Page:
The 43-year old Schumacher, who retired from the sport last month for the second time and after three years as a Mercedes driver, paid tribute to the Mercedes motorsport chief with a statement on his personal website.
"Since I entered professional motorsport, Mercedes and Norbert Haug together were part of it, so this step will mark a big break," said the German.
"We spent a lot of years together, being sporting combatants or allies, and Norbert has always been into this with full enthusiasm and wholeheartedly. He was living motorsports, and him leaving will tear a massive hole in both our sport and our team."
Mercedes announced on Thursday that Haug, 60, would stand down at the end of the month by mutual agreement after more than 20 years in the job.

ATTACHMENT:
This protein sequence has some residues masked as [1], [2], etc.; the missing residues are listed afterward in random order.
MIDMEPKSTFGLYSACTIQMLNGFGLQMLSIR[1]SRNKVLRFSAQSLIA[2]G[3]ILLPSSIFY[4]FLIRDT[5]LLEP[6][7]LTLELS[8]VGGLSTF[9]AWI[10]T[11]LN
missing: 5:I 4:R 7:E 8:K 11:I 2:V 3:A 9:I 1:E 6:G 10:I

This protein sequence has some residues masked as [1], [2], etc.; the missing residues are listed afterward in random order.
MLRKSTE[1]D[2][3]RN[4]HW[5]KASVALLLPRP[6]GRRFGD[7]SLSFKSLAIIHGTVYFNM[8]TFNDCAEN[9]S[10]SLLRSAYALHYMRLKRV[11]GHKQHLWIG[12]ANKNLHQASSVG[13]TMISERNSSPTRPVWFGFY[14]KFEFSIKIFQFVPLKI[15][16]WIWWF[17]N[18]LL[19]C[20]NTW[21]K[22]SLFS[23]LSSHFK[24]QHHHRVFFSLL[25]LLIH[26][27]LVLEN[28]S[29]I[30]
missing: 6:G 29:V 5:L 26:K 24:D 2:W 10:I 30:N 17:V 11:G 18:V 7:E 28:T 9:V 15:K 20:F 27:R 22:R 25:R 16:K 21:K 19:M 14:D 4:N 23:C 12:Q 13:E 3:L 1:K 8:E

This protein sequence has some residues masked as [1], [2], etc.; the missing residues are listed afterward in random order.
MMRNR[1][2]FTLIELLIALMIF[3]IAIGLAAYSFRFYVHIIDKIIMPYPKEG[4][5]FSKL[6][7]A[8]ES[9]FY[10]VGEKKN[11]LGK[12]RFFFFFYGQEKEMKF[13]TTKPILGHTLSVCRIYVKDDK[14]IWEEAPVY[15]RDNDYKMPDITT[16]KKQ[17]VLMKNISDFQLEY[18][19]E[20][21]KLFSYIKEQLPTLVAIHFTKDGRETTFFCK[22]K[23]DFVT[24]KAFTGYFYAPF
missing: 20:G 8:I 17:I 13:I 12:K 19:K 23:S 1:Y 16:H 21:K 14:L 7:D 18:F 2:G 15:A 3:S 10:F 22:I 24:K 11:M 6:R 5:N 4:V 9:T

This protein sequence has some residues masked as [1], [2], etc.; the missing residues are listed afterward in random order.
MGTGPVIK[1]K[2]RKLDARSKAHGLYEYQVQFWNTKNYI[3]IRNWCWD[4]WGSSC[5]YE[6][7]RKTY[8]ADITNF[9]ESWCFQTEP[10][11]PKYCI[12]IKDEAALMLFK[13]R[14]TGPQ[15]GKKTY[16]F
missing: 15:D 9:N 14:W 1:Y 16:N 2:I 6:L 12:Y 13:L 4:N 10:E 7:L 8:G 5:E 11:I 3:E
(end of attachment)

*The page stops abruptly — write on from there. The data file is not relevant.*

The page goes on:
Austrian triple champion Niki Lauda was named last October as the team's non-executive chairman and is expected to liaise between the factory and the Stuttgart-based carmaker, a job carried out by Haug until now.
Haug, who was instrumental in persuading Schumacher to come out of retirement in 2010, told Germany's SID news agency that he was leaving because of Mercedes's lack of results with their Formula One team.
"There is always somebody who has to accept overall responsibility," he said.
"Of course we have had our successes in the past three years but not consistently enough so a direction had to be set and a marker laid down."
Haug said Lauda's new role did not play a part in his departure.
Mercedes bought the championship-winning Brawn GP team at the end of 2009 and have won once with their renamed works outfit - this year's Chinese Grand Prix with Germany's Nico Rosberg.
Schumacher, winner of a record 91 races with Benetton and Ferrari, has had one podium finish in his three years with the team - a third in Valencia this season.
Mercedes have signed McLaren's Lewis Hamilton, the 2008 world champion, to replace Schumacher on a three-year contract from next year.